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Album Review – Brad Paisley – 5th Gear



Who’d win in a guitar dual–Keith Urban or Braid Paisley? That’s the quintessential Nashville water-cooler question. On this, Paisley’s aptly titled fifth studio album (produced by Frank Rogers), he makes a strong case for himself by placing musicianship front-and-center, his mind-blowing guitar skills the focus of an album that should establish him as one of country music’s premier entertainers.

Tracks “All I Wanted Was A Car” and “Some Mistakes” both make significant use of Paisley’s signature licks, while the instrumental “Throttleneck” and the ridiculously fast “Mr. Policeman” showcase why he’ll be remembered as one of the all-time great country guitarists.

Elsewhere, Paisley’s writing is, as always, clever and downright wickedly witty. The lead single “Ticks” is jam-packed with lyrical hooks, and the follow-up “Online”, although a bit trite in its concept, follows suit with lines like, “Even on a slow day, I can have a three way–chat, with two women at one time.”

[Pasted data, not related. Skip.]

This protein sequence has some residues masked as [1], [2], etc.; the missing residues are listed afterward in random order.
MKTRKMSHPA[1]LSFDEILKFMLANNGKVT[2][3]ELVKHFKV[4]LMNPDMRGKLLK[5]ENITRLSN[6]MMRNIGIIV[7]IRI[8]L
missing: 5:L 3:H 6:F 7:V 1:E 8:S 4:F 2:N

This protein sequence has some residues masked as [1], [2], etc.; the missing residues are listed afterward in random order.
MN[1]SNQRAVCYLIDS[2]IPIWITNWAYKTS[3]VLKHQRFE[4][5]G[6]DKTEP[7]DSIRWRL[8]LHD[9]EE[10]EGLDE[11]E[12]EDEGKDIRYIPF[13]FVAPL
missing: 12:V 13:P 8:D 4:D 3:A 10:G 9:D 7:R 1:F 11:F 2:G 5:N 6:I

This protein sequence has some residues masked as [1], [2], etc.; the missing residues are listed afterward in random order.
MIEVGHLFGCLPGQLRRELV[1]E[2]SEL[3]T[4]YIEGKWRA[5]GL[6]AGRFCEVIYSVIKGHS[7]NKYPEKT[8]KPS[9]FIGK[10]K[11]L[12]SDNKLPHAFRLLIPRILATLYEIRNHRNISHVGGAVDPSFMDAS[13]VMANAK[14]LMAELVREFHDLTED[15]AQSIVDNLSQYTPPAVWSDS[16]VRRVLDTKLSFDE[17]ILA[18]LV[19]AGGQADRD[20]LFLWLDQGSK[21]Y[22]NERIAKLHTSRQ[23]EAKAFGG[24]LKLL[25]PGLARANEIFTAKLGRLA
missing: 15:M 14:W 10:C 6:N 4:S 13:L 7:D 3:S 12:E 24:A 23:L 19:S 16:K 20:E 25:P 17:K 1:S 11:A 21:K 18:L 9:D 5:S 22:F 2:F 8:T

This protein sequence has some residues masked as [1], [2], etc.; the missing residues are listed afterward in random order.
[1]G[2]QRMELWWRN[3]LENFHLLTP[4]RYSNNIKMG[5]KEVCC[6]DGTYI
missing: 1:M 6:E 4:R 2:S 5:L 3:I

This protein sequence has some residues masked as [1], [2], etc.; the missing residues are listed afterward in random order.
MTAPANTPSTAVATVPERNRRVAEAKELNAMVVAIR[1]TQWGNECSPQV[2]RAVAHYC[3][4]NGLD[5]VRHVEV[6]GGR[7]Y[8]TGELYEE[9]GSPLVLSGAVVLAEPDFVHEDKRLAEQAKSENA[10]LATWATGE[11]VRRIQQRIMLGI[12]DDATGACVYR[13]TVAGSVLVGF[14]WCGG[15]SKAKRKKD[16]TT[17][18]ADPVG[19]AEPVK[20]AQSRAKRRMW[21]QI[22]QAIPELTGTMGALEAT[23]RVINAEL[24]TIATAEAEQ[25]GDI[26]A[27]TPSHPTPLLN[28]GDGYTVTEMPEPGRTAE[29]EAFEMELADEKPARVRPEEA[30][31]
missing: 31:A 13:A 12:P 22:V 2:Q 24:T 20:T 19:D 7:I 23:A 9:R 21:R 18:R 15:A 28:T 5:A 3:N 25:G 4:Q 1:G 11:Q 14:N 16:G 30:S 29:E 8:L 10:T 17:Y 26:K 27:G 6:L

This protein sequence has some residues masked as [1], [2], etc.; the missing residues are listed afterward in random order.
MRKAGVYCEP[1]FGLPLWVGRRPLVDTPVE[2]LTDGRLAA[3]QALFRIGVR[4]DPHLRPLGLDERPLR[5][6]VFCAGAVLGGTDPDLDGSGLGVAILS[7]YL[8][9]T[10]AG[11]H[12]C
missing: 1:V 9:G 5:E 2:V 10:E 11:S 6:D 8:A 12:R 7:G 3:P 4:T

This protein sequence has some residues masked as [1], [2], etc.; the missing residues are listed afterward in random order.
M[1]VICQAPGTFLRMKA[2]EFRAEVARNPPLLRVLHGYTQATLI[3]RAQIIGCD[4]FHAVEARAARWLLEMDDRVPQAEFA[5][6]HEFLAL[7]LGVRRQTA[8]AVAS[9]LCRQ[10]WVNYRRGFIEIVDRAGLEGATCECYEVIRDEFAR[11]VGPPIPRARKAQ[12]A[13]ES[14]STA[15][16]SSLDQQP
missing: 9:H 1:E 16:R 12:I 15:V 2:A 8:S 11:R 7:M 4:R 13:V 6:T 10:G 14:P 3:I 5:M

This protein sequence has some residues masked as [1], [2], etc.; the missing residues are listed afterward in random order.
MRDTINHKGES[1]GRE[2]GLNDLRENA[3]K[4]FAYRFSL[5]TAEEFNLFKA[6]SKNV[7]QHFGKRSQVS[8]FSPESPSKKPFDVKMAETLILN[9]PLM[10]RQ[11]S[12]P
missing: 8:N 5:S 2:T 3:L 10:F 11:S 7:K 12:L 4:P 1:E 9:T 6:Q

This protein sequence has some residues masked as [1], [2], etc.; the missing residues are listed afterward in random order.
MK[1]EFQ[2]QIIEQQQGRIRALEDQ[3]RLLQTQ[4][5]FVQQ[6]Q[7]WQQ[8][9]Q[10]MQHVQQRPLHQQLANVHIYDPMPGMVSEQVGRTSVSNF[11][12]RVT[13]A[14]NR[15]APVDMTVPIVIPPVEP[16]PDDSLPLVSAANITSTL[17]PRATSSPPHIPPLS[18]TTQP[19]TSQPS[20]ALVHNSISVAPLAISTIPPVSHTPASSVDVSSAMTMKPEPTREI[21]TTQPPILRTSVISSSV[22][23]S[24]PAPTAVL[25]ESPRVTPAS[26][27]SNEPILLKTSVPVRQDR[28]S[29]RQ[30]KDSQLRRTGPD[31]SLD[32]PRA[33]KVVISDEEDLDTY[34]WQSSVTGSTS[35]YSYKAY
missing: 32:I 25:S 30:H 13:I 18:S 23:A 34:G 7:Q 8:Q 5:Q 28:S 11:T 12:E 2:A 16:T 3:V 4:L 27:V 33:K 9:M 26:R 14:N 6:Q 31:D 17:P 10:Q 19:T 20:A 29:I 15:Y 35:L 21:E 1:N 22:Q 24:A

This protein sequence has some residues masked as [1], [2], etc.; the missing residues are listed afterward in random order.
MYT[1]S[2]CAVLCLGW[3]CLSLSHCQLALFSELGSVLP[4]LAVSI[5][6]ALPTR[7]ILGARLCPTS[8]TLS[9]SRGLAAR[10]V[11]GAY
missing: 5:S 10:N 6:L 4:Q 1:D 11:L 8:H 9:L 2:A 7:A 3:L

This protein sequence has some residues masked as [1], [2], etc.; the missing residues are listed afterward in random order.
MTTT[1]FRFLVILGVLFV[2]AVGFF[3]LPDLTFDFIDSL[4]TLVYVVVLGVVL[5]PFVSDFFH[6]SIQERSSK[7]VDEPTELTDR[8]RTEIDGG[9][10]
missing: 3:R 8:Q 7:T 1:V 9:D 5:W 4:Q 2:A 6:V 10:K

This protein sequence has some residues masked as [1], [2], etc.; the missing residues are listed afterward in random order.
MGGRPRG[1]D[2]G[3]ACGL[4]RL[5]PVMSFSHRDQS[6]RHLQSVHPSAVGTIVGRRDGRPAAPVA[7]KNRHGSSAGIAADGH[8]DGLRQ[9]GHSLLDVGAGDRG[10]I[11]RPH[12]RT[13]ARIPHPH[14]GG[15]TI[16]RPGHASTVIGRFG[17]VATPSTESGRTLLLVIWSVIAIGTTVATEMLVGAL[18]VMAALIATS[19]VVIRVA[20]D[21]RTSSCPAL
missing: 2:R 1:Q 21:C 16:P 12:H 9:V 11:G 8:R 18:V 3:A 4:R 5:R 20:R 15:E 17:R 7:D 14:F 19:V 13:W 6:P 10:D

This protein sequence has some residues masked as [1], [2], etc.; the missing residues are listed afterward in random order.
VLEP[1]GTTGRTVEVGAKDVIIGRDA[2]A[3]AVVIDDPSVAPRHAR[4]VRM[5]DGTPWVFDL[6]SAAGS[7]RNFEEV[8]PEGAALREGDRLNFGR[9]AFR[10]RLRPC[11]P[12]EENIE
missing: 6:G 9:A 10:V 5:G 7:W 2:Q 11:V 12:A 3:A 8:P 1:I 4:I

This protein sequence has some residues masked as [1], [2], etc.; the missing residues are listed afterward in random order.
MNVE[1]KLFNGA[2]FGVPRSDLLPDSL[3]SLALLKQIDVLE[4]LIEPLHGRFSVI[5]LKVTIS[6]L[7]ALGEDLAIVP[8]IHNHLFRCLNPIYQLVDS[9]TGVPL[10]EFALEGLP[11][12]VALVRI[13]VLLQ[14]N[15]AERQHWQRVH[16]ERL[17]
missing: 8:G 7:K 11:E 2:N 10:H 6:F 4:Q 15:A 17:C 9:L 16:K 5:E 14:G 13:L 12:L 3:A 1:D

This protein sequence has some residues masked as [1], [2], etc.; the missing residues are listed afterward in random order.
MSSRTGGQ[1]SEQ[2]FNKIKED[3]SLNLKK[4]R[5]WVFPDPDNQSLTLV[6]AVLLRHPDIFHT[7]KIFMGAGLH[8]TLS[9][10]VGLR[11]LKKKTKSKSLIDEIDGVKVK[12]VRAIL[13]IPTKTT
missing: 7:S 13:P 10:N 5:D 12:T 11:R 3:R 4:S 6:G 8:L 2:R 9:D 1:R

The pieces of 5th Gear fit together thematically to form one of the most memorable country albums in a very long time. There’s a strong sense of nostalgia present here, but also a sense of growth and the realization that life gets better as it goes. And that’s what I love most about this album–the way Paisley taps into the modern male psyche without pandering to its extremes–e.g. the borderline-Emo melodrama of Rascal Flatts and the testosterone-fueled machismo of Toby Keith. “Letter To Me,” for example, an unexpectedly poignant song about the letter an adult Paisley would write to his seventeen year-old self, is perfectly tuned-in to the social issues young men face in today’s society–about first love lost, Paisley sings, “I know you really liked her, and it just don’t seem fair/All I can say is pain like that is fast and it’s rare.”

Still, even in these more sentimental moments, Paisley’s sense of humor shines through with lines like, “When you get a date with Bridgett, make sure the tank is full/On second thought forget it, that one turns out kinda cool.”

Jim Malec is a journalist whose work has appeared in American Songwriter, Country Weekly, Denver Westword and others. He is the founder of American Noise and former Managing Editor of The 9513.

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